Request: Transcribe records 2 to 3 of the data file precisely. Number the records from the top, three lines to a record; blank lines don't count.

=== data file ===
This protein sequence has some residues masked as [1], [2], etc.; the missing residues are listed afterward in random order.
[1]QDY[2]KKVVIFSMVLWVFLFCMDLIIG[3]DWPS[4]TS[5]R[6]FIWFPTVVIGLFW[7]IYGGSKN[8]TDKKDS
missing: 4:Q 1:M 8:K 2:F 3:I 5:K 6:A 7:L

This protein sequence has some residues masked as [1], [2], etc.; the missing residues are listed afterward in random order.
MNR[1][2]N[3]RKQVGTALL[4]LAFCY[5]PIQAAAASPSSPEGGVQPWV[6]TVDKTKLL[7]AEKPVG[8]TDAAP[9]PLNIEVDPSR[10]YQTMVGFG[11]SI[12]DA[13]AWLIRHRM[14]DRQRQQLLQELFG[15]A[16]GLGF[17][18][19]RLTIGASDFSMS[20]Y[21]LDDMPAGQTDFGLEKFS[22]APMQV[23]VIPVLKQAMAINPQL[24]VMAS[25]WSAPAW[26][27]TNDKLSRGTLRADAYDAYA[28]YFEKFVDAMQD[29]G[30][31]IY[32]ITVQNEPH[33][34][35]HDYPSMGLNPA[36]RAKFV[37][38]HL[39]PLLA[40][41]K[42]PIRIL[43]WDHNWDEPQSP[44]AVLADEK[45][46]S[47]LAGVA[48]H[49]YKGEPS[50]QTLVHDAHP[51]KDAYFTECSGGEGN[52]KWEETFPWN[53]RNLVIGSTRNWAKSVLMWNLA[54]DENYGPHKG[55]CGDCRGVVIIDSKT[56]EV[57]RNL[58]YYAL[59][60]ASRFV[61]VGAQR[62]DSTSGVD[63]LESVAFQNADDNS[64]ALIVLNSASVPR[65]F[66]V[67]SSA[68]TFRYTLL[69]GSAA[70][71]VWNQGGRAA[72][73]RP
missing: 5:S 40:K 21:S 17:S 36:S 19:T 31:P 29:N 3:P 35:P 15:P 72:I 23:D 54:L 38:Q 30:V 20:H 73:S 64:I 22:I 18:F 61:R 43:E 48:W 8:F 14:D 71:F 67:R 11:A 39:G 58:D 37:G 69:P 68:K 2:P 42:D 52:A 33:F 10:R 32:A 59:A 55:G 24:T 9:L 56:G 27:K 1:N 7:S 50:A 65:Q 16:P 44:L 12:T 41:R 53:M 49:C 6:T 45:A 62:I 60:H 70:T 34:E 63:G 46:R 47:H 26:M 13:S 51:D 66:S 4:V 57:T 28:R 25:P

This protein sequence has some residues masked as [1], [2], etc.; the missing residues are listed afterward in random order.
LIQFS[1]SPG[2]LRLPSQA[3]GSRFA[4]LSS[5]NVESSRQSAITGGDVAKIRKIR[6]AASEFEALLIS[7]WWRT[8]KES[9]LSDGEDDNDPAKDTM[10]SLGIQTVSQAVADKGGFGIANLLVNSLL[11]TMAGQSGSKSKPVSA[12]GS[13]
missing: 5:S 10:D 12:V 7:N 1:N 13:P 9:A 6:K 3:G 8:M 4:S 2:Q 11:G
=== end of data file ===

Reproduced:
This protein sequence has some residues masked as [1], [2], etc.; the missing residues are listed afterward in random order.
MNR[1][2]N[3]RKQVGTALL[4]LAFCY[5]PIQAAAASPSSPEGGVQPWV[6]TVDKTKLL[7]AEKPVG[8]TDAAP[9]PLNIEVDPSR[10]YQTMVGFG[11]SI[12]DA[13]AWLIRHRM[14]DRQRQQLLQELFG[15]A[16]GLGF[17][18][19]RLTIGASDFSMS[20]Y[21]LDDMPAGQTDFGLEKFS[22]APMQV[23]VIPVLKQAMAINPQL[24]VMAS[25]WSAPAW[26][27]TNDKLSRGTLRADAYDAYA[28]YFEKFVDAMQD[29]G[30][31]IY[32]ITVQNEPH[33][34][35]HDYPSMGLNPA[36]RAKFV[37][38]HL[39]PLLA[40][41]K[42]PIRIL[43]WDHNWDEPQSP[44]AVLADEK[45][46]S[47]LAGVA[48]H[49]YKGEPS[50]QTLVHDAHP[51]KDAYFTECSGGEGN[52]KWEETFPWN[53]RNLVIGSTRNWAKSVLMWNLA[54]DENYGPHKG[55]CGDCRGVVIIDSKT[56]EV[57]RNL[58]YYAL[59][60]ASRFV[61]VGAQR[62]DSTSGVD[63]LESVAFQNADDNS[64]ALIVLNSASVPR[65]F[66]V[67]SSA[68]TFRYTLL[69]GSAA[70][71]VWNQGGRAA[72][73]RP
missing: 5:S 40:K 21:S 17:S 36:S 19:T 31:P 29:N 3:P 35:P 15:P 72:I 23:D 54:L 38:Q 30:V 20:H 73:S 64:I 22:I 18:F 61:R 43:E 48:W 8:F 14:D 71:F 67:R 11:A 39:G 58:D 37:G 69:P 68:K 2:P 42:D 52:A 33:F 10:R 32:A 59:A 55:G 24:T 9:L 56:G 27:K 1:N 7:S 50:A 65:Q 16:P 44:L 12:T 41:R 53:M 49:C 6:T 45:A 62:I 60:H 70:T 34:E 63:G 46:R 47:H 26:M 13:S 51:D 66:S 4:V 57:T 28:R 25:P

This protein sequence has some residues masked as [1], [2], etc.; the missing residues are listed afterward in random order.
LIQFS[1]SPG[2]LRLPSQA[3]GSRFA[4]LSS[5]NVESSRQSAITGGDVAKIRKIR[6]AASEFEALLIS[7]WWRT[8]KES[9]LSDGEDDNDPAKDTM[10]SLGIQTVSQAVADKGGFGIANLLVNSLL[11]TMAGQSGSKSKPVSA[12]GS[13]
missing: 5:S 10:D 12:V 7:N 1:N 13:P 9:A 6:K 3:G 8:M 4:S 2:Q 11:G